Date Added: Jun 2010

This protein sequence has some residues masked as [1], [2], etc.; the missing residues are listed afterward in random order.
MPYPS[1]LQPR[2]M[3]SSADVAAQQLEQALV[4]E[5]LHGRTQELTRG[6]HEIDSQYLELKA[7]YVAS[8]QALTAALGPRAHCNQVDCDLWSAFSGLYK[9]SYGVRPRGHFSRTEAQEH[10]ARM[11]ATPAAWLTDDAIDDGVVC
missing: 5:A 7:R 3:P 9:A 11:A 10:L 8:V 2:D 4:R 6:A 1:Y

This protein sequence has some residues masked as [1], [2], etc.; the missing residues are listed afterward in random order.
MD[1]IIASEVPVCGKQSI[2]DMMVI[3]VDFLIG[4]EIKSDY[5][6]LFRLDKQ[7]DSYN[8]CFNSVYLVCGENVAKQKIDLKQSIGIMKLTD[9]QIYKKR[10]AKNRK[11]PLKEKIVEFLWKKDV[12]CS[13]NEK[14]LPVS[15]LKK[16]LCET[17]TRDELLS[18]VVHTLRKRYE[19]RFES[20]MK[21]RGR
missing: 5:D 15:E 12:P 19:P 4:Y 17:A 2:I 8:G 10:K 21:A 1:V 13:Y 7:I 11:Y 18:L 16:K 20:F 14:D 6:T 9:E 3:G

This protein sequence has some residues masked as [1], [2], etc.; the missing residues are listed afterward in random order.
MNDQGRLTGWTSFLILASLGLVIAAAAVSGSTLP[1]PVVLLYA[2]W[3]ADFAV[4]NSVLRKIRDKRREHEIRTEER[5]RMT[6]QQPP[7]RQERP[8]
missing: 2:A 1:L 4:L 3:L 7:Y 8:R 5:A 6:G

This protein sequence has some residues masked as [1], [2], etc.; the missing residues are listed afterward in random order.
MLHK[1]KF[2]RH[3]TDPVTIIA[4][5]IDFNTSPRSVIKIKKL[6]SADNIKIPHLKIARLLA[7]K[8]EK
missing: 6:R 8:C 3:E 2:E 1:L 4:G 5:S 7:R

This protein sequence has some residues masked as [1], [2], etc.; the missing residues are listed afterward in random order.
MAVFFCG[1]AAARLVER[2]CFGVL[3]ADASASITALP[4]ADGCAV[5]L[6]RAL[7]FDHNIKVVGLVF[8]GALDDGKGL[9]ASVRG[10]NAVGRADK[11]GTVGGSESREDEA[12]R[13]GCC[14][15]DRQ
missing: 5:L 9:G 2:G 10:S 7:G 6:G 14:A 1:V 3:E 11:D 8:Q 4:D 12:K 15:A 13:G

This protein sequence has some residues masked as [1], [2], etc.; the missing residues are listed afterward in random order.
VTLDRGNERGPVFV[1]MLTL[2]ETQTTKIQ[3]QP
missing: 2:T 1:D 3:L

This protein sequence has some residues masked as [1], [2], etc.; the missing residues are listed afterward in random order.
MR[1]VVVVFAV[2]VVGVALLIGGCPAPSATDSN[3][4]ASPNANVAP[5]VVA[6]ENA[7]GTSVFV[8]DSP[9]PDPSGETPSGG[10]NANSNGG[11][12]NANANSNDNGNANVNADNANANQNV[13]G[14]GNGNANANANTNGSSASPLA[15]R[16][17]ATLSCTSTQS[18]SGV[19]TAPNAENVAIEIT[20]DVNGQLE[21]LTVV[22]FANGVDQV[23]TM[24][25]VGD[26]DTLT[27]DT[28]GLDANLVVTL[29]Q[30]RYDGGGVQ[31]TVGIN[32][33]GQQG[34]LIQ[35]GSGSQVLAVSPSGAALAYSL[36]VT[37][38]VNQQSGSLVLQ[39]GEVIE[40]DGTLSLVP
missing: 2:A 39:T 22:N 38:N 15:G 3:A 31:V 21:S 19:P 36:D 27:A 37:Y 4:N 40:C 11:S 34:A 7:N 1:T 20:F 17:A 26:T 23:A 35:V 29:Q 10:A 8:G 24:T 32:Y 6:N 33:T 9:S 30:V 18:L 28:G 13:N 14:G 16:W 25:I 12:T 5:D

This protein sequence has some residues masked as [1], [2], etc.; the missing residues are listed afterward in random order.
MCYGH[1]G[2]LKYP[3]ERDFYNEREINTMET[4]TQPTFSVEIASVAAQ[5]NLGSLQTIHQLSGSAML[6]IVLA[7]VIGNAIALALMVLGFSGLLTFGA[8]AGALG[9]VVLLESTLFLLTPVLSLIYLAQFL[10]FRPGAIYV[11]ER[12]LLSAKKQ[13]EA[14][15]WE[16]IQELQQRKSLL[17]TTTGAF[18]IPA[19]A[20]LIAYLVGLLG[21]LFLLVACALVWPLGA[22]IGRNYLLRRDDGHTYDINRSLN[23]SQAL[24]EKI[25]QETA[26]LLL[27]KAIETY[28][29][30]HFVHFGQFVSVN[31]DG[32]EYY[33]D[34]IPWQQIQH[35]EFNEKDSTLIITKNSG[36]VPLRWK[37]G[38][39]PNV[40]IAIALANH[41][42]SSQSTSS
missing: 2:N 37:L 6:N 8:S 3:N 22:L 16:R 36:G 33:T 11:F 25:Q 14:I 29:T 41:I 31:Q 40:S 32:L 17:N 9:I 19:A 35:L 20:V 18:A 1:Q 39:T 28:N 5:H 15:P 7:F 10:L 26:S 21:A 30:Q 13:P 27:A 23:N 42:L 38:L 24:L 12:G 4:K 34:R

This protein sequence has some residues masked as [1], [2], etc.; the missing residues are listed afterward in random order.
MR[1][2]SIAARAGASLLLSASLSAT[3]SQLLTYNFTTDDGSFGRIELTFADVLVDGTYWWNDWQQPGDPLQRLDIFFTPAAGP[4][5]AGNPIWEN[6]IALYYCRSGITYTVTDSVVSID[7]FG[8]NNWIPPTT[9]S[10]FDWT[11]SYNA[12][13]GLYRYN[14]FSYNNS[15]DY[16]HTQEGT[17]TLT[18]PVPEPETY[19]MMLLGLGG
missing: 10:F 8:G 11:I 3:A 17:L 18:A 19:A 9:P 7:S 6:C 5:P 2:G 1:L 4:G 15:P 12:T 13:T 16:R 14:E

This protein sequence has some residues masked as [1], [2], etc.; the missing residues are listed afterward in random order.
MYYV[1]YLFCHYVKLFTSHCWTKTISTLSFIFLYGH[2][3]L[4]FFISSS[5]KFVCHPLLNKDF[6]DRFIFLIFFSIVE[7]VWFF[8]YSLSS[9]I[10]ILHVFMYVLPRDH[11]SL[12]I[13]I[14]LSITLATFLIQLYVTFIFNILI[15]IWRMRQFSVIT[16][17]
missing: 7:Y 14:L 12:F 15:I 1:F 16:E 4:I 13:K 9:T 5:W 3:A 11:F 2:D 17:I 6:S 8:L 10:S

Arbitrage normally ensures that Covered Interest Parity (CIP) holds. Until recently, excess profits, if any, were documented to last merely seconds and reach a few pips. Instead, this paper finds that following the Lehman bankruptcy, these were large, persisted for months and involved strategies short in dollars. Profits are estimated by specifying the arbitrage strategy as a speculator would actually implement it, considering both unsecured and secured funding. Either way, it seems that dollar funding constraints kept traders from arbitraging away excess profits. The claim finds support in an empirical analysis drawing on several novel high frequency datasets of synchronous quotes across securities, including transaction costs.